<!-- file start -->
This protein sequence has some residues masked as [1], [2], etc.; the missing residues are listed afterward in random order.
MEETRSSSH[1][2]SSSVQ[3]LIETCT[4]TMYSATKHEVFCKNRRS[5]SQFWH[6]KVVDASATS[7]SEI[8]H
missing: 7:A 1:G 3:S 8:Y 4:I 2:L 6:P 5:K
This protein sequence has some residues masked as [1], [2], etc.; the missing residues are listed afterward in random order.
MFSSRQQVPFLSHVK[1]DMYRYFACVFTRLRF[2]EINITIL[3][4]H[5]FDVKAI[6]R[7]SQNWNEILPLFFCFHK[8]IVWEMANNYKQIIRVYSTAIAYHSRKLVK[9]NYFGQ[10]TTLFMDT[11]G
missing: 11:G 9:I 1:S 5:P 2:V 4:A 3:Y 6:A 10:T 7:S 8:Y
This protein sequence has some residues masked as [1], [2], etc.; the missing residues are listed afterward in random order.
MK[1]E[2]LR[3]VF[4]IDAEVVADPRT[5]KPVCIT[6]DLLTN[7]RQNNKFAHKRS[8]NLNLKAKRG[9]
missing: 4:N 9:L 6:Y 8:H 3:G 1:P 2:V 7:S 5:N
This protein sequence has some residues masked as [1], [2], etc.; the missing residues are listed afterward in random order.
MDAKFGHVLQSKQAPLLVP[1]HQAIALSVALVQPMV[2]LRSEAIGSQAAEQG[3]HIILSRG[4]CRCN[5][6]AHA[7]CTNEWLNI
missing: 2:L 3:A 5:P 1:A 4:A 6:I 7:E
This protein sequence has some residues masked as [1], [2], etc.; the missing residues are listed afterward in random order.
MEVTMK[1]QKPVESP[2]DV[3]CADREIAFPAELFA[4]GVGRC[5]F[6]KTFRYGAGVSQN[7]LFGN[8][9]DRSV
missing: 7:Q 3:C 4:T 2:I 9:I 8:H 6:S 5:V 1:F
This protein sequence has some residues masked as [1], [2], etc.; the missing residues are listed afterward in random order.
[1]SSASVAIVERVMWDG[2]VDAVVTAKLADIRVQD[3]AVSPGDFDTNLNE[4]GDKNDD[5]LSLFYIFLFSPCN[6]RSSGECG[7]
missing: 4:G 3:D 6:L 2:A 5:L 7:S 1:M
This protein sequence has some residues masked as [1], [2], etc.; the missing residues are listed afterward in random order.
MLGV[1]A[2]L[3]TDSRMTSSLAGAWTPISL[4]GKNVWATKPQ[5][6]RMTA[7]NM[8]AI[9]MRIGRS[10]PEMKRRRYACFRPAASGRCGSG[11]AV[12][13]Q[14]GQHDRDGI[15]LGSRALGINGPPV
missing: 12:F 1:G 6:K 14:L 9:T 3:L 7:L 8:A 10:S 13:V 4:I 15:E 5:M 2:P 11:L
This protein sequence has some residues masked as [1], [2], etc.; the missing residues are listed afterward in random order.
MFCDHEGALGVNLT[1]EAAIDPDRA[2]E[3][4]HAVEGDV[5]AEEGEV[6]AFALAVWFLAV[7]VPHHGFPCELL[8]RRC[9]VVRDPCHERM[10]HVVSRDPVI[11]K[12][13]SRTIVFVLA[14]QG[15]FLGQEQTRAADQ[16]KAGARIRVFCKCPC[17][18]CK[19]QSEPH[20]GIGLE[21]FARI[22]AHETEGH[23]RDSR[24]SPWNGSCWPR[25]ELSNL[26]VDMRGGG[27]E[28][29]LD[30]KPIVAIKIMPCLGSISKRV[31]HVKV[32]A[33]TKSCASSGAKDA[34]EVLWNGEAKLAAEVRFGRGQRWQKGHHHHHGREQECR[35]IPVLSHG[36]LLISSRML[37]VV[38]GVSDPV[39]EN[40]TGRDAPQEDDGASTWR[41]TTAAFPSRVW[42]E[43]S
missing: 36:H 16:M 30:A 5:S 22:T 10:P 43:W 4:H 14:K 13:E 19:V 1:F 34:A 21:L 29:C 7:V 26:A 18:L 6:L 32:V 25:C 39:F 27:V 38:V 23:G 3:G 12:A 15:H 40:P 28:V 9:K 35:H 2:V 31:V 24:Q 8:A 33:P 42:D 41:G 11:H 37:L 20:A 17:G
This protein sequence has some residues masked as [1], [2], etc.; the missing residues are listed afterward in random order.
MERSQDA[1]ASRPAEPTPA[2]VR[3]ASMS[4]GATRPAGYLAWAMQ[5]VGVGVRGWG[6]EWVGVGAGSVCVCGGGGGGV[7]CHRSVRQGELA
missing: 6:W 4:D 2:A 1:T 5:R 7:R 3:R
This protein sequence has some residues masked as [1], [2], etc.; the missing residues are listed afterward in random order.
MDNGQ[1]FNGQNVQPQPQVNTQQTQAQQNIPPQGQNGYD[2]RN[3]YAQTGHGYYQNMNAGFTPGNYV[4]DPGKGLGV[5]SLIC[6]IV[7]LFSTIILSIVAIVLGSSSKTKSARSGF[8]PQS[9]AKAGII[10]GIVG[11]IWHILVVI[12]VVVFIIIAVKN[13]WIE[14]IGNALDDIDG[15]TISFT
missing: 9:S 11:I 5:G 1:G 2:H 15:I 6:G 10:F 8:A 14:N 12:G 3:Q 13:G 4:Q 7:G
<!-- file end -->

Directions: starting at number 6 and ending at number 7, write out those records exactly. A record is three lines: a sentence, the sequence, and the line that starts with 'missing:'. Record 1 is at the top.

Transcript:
This protein sequence has some residues masked as [1], [2], etc.; the missing residues are listed afterward in random order.
[1]SSASVAIVERVMWDG[2]VDAVVTAKLADIRVQD[3]AVSPGDFDTNLNE[4]GDKNDD[5]LSLFYIFLFSPCN[6]RSSGECG[7]
missing: 4:G 3:D 6:L 2:A 5:L 7:S 1:M
This protein sequence has some residues masked as [1], [2], etc.; the missing residues are listed afterward in random order.
MLGV[1]A[2]L[3]TDSRMTSSLAGAWTPISL[4]GKNVWATKPQ[5][6]RMTA[7]NM[8]AI[9]MRIGRS[10]PEMKRRRYACFRPAASGRCGSG[11]AV[12][13]Q[14]GQHDRDGI[15]LGSRALGINGPPV
missing: 12:F 1:G 6:K 14:L 9:T 3:L 7:L 8:A 10:S 13:V 4:I 15:E 5:M 2:P 11:L